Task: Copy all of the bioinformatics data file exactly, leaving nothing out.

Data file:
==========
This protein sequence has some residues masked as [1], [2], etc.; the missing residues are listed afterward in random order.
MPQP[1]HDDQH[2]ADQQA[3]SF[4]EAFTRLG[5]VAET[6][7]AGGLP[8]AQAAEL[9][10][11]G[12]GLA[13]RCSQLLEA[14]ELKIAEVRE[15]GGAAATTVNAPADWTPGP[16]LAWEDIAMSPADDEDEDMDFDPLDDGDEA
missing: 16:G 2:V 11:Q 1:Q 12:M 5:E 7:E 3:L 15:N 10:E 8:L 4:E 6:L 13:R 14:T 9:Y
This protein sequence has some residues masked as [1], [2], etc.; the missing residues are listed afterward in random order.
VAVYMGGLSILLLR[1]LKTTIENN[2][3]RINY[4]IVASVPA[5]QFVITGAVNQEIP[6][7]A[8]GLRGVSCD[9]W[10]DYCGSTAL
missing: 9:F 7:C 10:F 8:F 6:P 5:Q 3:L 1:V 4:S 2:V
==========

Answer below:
This protein sequence has some residues masked as [1], [2], etc.; the missing residues are listed afterward in random order.
MPQP[1]HDDQH[2]ADQQA[3]SF[4]EAFTRLG[5]VAET[6][7]AGGLP[8]AQAAEL[9][10][11]G[12]GLA[13]RCSQLLEA[14]ELKIAEVRE[15]GGAAATTVNAPADWTPGP[16]LAWEDIAMSPADDEDEDMDFDPLDDGDEA
missing: 16:G 2:V 11:Q 1:Q 12:M 5:E 7:E 3:L 15:N 10:E 8:L 4:E 6:L 13:R 14:T 9:Y
This protein sequence has some residues masked as [1], [2], etc.; the missing residues are listed afterward in random order.
VAVYMGGLSILLLR[1]LKTTIENN[2][3]RINY[4]IVASVPA[5]QFVITGAVNQEIP[6][7]A[8]GLRGVSCD[9]W[10]DYCGSTAL
missing: 9:F 7:C 10:F 8:F 6:P 5:Q 3:L 1:V 4:S 2:V